Ross Barkley looks certain to leave Everton this summer, but he’s not someone who’s needed at Arsenal.
Is Ross Barkley what Arsenal need?
The 23-year-old attacking midfielder established himself as a regular in the Everton first team during the 2013/14 season.
As is the case with a lot of young English players, he looked like a star in the making. He was a midfielder that combined smart movement with explosive dribbling and shooting; one capable of the spectacular in a position England didn’t have a lot of talent in.
Predictably, Barkley hasn’t pushed on as people expected him to.
Like many of the English talents before him, his mental development has lagged behind his physical development. What we see now is a player who can carry the ball up the field, but can’t pick the correct pass at the crucial moment, and a player who can receive the ball in dangerous areas but take too long to make a decision.
For every one brilliant moment, you get five awful ones.
At Arsenal, decision making is a crucial element in the way they play. Players are expected to be able to spot and execute the right pass quickly while under pressure. The standard is set by the likes of Santi Cazorla and Mesut Ozil, who are both effortless passers of the ball. With Barkley in the team, it’s easy to see Arsenal play being slowed down. While Alexis Sanchez can frustrate many with his decision making, his raw ability more than compensates for it.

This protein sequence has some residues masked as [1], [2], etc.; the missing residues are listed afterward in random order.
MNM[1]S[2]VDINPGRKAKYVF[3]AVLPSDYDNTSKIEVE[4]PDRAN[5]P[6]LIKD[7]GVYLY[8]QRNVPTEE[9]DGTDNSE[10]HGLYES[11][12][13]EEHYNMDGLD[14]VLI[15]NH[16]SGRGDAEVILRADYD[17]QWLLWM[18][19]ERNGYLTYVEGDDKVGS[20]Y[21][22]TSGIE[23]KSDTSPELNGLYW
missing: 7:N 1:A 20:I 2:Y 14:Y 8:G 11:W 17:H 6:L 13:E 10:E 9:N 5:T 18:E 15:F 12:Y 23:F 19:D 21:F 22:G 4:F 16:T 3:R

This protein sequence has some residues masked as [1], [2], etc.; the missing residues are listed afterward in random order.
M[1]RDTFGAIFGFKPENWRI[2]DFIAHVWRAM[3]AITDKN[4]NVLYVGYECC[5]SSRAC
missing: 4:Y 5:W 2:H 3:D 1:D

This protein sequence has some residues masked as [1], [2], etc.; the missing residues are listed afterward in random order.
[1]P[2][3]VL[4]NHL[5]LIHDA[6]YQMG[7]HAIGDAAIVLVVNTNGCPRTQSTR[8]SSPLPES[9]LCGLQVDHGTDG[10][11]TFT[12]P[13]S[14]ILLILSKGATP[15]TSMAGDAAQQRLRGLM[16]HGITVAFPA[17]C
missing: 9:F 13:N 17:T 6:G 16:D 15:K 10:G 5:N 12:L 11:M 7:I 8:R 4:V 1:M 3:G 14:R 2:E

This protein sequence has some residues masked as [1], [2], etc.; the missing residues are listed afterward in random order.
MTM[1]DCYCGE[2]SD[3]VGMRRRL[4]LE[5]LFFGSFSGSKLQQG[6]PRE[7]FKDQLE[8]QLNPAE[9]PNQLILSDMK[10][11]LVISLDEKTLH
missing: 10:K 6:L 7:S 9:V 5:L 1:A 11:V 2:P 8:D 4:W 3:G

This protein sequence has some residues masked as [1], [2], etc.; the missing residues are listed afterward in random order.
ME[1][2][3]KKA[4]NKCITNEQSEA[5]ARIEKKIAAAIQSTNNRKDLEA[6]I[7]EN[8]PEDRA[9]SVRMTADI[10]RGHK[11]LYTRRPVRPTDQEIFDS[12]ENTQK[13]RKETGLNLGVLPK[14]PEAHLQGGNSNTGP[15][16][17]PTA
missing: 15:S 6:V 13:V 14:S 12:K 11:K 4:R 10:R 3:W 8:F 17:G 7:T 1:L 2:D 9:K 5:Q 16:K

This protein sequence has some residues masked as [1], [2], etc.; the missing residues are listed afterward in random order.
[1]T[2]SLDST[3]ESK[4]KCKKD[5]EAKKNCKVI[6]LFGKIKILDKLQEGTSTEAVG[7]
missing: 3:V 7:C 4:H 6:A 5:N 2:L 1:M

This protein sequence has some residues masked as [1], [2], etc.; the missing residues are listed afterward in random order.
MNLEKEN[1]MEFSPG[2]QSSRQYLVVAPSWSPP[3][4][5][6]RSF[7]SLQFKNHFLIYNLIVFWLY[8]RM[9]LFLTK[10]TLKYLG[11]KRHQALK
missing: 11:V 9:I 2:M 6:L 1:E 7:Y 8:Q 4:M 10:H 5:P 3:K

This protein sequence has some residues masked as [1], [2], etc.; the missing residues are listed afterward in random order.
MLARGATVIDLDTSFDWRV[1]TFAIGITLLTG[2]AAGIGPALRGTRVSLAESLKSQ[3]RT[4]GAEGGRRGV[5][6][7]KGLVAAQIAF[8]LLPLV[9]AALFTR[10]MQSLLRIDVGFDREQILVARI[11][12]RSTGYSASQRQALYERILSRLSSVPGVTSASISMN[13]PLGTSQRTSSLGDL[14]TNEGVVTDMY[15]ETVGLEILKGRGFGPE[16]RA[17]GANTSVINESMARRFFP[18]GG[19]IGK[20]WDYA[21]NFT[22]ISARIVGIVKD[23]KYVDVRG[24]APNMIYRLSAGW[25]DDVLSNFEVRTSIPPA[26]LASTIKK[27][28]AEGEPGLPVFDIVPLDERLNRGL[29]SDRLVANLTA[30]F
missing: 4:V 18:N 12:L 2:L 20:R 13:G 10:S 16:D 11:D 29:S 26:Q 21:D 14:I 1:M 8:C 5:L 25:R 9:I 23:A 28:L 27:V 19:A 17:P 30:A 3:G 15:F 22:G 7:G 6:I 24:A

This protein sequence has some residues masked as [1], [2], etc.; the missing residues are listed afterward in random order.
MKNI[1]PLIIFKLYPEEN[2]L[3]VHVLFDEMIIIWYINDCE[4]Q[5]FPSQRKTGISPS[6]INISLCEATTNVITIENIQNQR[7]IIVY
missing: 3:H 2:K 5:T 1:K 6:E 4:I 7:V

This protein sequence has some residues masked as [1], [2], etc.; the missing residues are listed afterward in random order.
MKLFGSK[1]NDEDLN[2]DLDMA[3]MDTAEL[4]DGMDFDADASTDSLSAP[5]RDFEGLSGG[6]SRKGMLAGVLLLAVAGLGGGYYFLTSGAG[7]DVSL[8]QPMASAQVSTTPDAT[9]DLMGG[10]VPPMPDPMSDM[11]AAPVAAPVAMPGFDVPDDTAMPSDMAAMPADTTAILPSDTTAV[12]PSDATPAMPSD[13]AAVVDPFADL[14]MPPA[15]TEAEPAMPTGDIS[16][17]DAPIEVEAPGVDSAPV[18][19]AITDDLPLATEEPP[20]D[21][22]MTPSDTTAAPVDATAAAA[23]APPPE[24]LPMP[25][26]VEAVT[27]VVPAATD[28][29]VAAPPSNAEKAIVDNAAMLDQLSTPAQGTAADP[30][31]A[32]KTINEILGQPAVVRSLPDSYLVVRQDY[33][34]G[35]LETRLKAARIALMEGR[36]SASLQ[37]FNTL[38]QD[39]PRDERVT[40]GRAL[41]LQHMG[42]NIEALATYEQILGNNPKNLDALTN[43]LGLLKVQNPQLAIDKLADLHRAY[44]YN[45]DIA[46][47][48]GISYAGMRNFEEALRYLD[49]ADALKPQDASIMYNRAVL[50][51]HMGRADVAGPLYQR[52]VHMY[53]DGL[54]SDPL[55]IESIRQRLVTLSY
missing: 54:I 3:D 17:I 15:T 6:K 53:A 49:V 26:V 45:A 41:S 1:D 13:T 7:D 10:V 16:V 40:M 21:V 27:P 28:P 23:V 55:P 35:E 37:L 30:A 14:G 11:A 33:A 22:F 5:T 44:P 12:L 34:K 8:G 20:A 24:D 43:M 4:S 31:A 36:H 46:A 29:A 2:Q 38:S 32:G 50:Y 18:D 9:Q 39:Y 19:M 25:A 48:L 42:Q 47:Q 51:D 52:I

Barkley has yet to reach such a point in his career, and could only ever do so under a manager with the patience to nurture him. Arsene Wenger may have that patience, but would struggle to find a place in his team for him. He’d only be a backup to either Ozil or Alexis, and doesn’t posses the work rate or defensive discipline to play as one of the two central midfielders.
Even if players were to leave, there are a number of more preferred targets to go through – the likes of Thomas Lemar and Riyad Mahrez – before you’d even consider Barkley.
Arsenal currently need players that can come in and perform straight away. Barkley is a player with a lot of potential, but not one who could come in and improve the starting eleven immediately. He’s someone you might take a gamble on if he was going for a good price and not £40m, or if we have exhausted all other options.
If Arsenal can’t sign someone like Lemar or Mahrez, and are in desperate need of another attacker, they could go Barkley. Otherwise, there’s no reason why Barkley would be a priority when there are better attackers out there.